Trade shows continue to be a primary source of lead generation for many sales and marketing teams. Yet most companies cannot calculate their marketing ROI for trade show investments.
There are only three ways to generate leads — marketing, cold calling and networking — and I often refer to them as the three legs of lead generation. Spending a disproportionate amount of time allocation and funding as a company on one of the three legs of lead generation depresses the success of the other two legs because your team becomes dependent on this approach as the primary source of prospect opportunities.
In many companies, trade show participation is the ONLY marketing budget investment and the ONLY lead generation method.
When trade shows are the primary source of lead generation, marketing measurement often drops because there is pressure to attend as many shows as possible to have some market visibility and to generate leads for the sales team (because there is no other marketing programs of substance).
This is a strategic planning mistake. By funding trade show participation when there is no return on investment benchmark because there are no other lead generation programs in place to supplant it… makes no sense.
By using trade show lead generation as the primary source of company lead generation, there is an increased value expectation on the leads that are collected… because there are no other leads.
How often have marketing managers or corporate CEO’s heard “we have to go — or else our prospects will not think we are in business.” This kind of statement accurately describes a company’s lack of marketing initiatives. Of course, if trade shows are your only marketing investment, then yes, maybe your prospects will think you are not in business any more. But if you have a continuous prospect marketing engagement (Value Forward Marketing) model where you are consistently interacting with targeted prospects on a regular basis through other marketing mediums (webinars, newsletters, PR, etc.), then the assumption that your prospects will believe that your trade show non-attendance is a negative reflection of your firm is incorrect.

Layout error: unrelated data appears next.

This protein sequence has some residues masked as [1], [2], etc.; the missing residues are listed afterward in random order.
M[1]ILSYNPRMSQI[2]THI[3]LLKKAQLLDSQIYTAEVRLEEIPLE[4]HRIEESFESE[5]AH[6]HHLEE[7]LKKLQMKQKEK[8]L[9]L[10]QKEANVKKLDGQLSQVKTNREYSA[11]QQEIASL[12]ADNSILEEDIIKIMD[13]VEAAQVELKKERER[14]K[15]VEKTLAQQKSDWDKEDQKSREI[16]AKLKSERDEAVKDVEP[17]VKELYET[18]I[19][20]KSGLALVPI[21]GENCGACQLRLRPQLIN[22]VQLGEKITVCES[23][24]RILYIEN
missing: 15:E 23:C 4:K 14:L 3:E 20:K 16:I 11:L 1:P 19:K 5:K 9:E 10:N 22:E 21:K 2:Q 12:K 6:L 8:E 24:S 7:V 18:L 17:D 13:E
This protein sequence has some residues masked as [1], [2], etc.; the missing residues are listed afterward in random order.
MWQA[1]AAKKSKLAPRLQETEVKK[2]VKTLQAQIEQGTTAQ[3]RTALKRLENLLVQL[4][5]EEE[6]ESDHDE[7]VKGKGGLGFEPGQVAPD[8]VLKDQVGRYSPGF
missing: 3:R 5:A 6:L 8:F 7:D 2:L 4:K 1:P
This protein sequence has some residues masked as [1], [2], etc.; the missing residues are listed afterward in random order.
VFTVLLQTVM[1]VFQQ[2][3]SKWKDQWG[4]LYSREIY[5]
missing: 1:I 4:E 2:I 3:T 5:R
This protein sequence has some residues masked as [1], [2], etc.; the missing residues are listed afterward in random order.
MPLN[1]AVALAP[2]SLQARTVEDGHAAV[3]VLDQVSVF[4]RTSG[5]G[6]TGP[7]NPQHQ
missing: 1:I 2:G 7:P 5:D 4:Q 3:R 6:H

To increase your trade show ROI, invest in other marketing lead generation programs and participate in less trade shows.
3 Steps To Increase Your Trade Show ROI
- Reduce the number of trade shows you go to and focus on shows that generate traceable new business capture within 12 months following the show date.
- Pre-market to all trade show attendees… or don’t go.
- When assembling your trade show marketing materials, develop written talking points for your staff to coordinate a universal description of your business value for all prospects who enter your booth.
To maximize the return on investment in your trade show expenditure, you should calculate your ROI by three separate variables:
- Cost per visitor to your booth
- Cost per visitor to the trade show
- Revenue per visitor to your booth
Calculate cost per visitor to your booth by dividing the total cost of your trade show investment by the number of leads you collected at the show.
Calculate the cost per visitor to the trade show by dividing the total number of visitors to the trade show (based on what show management tells you it was after the show) by the total cost of your trade show investment.
Calculate the revenue per visitor based on sales from leads generated at the trade show within 12 months of the show date.
Focus on lead generation at the trade show—not just sales. Oftentimes, because of ineffective marketing programs, companies try to close one or two deals at a trade show to cost justify their participation, and in doing so they actually reduce their lead generation by letting qualified attendees walk by the booth because it looks too busy.
Marketing without a Return on Investment… is just wasted effort.